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Denise Phillips

Associate Professor, Associate Head


I am an historian of science who also has broader interests in the cultural history of eighteenth and nineteenth-century Europe. My first book, which appeared with the University of Chicago Press in 2012, examined how the concept “science” came to take on its modern meaning in German-speaking Europe between 1770 and 1850. Moving on from this first project, I continue to have a serious interest in historical epistemology (a field that explores the historical formation of the key categories involved in making knowledge). I have articles in progress on the comparative history of German and Anglo-American concepts of science, the history of experiment, and the history of positivism.

I am also currently writing a book about Jacob Guyer, the Enlightenment’s most famous peasant. Guyer (often called by his nickname “Kleinjogg”) was a flashpoint for enlightened debates about the relationship between technical innovation and moral virtue. He was also a figure who pushed against the usual social boundaries that defined the Enlightenment project, and did so with some success. My study uses the widely celebrated Guyer to explore the previously underappreciated role that agricultural improvement played in the pan-European Enlightenment; it examines Guyer’s reception in Germany, France, Britain and the United States. In addition, I have a long-standing interest in the history of natural history and the practical life sciences, and I recently co-edited a volume on agriculture and the life sciences with Sharon Kingsland.

In past years, my work has been supported by the Fulbright Commission, the German Academic Exchange Service, the National Science Foundation, and the Fritz Thyssen Foundation.


Ph.D. Harvard University, 2004

B.A. Duke University, 1996

Selected Publications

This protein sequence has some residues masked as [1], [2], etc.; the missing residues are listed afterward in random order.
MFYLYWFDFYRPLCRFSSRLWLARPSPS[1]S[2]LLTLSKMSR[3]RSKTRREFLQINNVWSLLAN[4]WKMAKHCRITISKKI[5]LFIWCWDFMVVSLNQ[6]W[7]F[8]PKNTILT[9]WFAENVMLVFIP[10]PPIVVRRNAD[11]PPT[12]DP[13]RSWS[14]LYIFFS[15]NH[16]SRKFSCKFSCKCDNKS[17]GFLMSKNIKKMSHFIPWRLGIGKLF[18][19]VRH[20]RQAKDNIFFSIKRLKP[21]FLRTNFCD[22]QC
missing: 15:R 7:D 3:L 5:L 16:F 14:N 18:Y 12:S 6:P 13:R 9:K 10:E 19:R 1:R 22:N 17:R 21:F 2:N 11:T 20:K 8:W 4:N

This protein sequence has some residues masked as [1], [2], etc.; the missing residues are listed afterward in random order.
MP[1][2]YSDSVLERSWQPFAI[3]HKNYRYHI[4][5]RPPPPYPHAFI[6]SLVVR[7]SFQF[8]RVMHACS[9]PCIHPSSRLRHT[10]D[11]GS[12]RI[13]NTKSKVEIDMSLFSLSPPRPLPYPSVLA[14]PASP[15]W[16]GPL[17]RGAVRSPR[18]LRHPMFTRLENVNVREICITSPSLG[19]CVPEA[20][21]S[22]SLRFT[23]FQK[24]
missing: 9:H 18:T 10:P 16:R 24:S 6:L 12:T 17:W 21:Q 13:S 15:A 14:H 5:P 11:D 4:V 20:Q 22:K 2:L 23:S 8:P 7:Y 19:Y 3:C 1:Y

• “Bacon among the Germans: Stories from when ‘Science’ meant ‘Wissenschaft’.” In “Languages of Science,” edited by Michael Gordin and Konstantinos Tampakis. Special issue, History of Science, forthcoming.
  • “Academies and Societies.” Blackwell Companion for the History of Science, edited by Bernard Lightman. London: Wiley-Blackwell, forthcoming.
  • “Trading Epistemological Insults: ‘Positive Knowledge’ and Natural Science in Germany, 1800-1850.” In Positivism, Power and Enlightenment: the Politicization of the Scientific Worldview, edited by Franz L. Fillafer and Jan Surman. New York: Palgrave, forthcoming.
  • Denise Phillips and Sharon Kingsland, eds. New Perspectives on the History of Life Sciences and Agriculture. Berlin: Springer, 2015.
  • Acolytes of Nature: Defining Natural Science in Germany, 1770-1850. Chicago:
    University of Chicago Press, 2012.
  • “Plants and Places: Agricultural Knowledge and Plant Geography in Germany, 1750 to 1810.” New Perspectives on the History of Life Sciences and Agriculture, edited by Denise Phillips and Sharon Kingsland, 9-28. Berlin: Springer, 2015.
  • “Reconsidering the Sonderweg of German Science: Biology and Culture in the Nineteenth Century [Essay Review].” Historical Studies in the Natural Sciences 40, no. 1 (2010): 136-147.
  • “Epistemological Distinctions and Cultural Politics: Educational Reform and the
    Naturwissenschaft/ Geisteswissenschaft Distinction in Nineteenth-Century Germany.” In Historical Perspectives on Erklären and Verstehen, edited by Uljana Feest, 15-35. Berlin: Springer, 2010.
  • “Science, Myth and Eastern Souls: J. S. C. Schweigger and the Society for the Spread of Natural Knowledge and Higher Truth.” In “Global Science and Comparative History: Jesuits, Science, and Philology in China and Europe, 1550-1850.” Special issue, East Asian Science, Technology and Medicine 26 (2007): 40-67.
  • “Friends of Nature: Urban Sociability and Regional Natural History in Dresden, 1800-1850.” Osiris 18 (2003): 43-59.
  • “Building Humboldt’s Legacy: the Humboldt Memorials of 1869 in Germany.” In
    “Proceedings: Alexander von Humboldt’s Natural Historical Legacy and its
    Relevance for Today.” Northeastern Naturalist. Suppl. no. 1 (2001): 21-32.

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